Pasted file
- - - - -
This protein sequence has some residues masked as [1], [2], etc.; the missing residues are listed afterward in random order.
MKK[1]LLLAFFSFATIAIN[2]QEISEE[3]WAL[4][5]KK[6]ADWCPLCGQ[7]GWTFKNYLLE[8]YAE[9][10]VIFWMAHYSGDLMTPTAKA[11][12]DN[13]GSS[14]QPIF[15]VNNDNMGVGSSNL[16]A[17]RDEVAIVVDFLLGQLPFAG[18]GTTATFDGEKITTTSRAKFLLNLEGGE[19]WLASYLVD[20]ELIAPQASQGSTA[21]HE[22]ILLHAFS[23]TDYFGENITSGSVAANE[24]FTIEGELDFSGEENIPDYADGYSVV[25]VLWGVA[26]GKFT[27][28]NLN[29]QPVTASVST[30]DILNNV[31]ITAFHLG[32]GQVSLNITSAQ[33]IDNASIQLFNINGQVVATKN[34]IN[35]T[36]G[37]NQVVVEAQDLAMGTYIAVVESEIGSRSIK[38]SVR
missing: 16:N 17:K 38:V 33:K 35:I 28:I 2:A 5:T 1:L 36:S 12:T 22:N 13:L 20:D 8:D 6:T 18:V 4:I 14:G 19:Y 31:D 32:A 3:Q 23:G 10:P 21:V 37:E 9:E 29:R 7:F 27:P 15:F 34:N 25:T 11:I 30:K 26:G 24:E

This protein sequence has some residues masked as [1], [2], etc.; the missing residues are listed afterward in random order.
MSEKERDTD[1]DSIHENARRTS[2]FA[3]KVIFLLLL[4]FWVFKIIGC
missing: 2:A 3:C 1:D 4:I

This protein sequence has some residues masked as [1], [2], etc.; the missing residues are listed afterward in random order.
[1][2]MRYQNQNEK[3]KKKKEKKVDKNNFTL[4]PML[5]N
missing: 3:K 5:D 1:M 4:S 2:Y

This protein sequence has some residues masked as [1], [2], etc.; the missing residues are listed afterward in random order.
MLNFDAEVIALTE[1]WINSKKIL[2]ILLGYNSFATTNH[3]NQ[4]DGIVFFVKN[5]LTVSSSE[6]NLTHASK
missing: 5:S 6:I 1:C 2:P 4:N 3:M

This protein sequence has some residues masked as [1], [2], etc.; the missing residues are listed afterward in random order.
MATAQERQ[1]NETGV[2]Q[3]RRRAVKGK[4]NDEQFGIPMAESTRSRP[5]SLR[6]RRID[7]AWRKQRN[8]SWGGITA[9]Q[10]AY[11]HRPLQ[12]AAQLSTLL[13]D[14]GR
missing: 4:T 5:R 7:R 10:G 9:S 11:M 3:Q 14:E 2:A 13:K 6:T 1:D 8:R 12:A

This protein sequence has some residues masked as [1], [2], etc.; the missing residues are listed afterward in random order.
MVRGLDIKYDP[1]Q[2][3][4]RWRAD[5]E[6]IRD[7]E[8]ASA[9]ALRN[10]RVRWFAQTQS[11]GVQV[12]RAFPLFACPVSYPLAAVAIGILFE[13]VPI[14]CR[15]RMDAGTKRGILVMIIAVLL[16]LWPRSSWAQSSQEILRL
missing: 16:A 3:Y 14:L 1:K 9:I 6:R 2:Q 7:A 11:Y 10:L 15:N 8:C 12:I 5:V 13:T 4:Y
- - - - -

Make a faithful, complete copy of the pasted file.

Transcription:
This protein sequence has some residues masked as [1], [2], etc.; the missing residues are listed afterward in random order.
MKK[1]LLLAFFSFATIAIN[2]QEISEE[3]WAL[4][5]KK[6]ADWCPLCGQ[7]GWTFKNYLLE[8]YAE[9][10]VIFWMAHYSGDLMTPTAKA[11][12]DN[13]GSS[14]QPIF[15]VNNDNMGVGSSNL[16]A[17]RDEVAIVVDFLLGQLPFAG[18]GTTATFDGEKITTTSRAKFLLNLEGGE[19]WLASYLVD[20]ELIAPQASQGSTA[21]HE[22]ILLHAFS[23]TDYFGENITSGSVAANE[24]FTIEGELDFSGEENIPDYADGYSVV[25]VLWGVA[26]GKFT[27][28]NLN[29]QPVTASVST[30]DILNNV[31]ITAFHLG[32]GQVSLNITSAQ[33]IDNASIQLFNINGQVVATKN[34]IN[35]T[36]G[37]NQVVVEAQDLAMGTYIAVVESEIGSRSIK[38]SVR
missing: 16:N 17:K 38:V 33:K 35:I 28:I 2:A 5:T 1:L 36:S 12:T 22:N 13:L 20:D 8:D 6:T 18:V 4:I 14:G 19:Y 31:D 32:A 3:Q 23:G 10:P 21:V 37:E 9:E 29:R 7:F 27:P 15:F 34:N 25:T 11:I 30:K 26:G 24:E

This protein sequence has some residues masked as [1], [2], etc.; the missing residues are listed afterward in random order.
MSEKERDTD[1]DSIHENARRTS[2]FA[3]KVIFLLLL[4]FWVFKIIGC
missing: 2:A 3:C 1:D 4:I

This protein sequence has some residues masked as [1], [2], etc.; the missing residues are listed afterward in random order.
[1][2]MRYQNQNEK[3]KKKKEKKVDKNNFTL[4]PML[5]N
missing: 3:K 5:D 1:M 4:S 2:Y

This protein sequence has some residues masked as [1], [2], etc.; the missing residues are listed afterward in random order.
MLNFDAEVIALTE[1]WINSKKIL[2]ILLGYNSFATTNH[3]NQ[4]DGIVFFVKN[5]LTVSSSE[6]NLTHASK
missing: 5:S 6:I 1:C 2:P 4:N 3:M

This protein sequence has some residues masked as [1], [2], etc.; the missing residues are listed afterward in random order.
MATAQERQ[1]NETGV[2]Q[3]RRRAVKGK[4]NDEQFGIPMAESTRSRP[5]SLR[6]RRID[7]AWRKQRN[8]SWGGITA[9]Q[10]AY[11]HRPLQ[12]AAQLSTLL[13]D[14]GR
missing: 4:T 5:R 7:R 10:G 9:S 11:M 3:Q 14:E 2:A 13:K 6:T 1:D 8:R 12:A

This protein sequence has some residues masked as [1], [2], etc.; the missing residues are listed afterward in random order.
MVRGLDIKYDP[1]Q[2][3][4]RWRAD[5]E[6]IRD[7]E[8]ASA[9]ALRN[10]RVRWFAQTQS[11]GVQV[12]RAFPLFACPVSYPLAAVAIGILFE[13]VPI[14]CR[15]RMDAGTKRGILVMIIAVLL[16]LWPRSSWAQSSQEILRL
missing: 16:A 3:Y 14:L 1:K 9:I 6:R 2:Q 7:A 11:Y 10:L 15:N 8:C 12:I 5:V 13:T 4:Y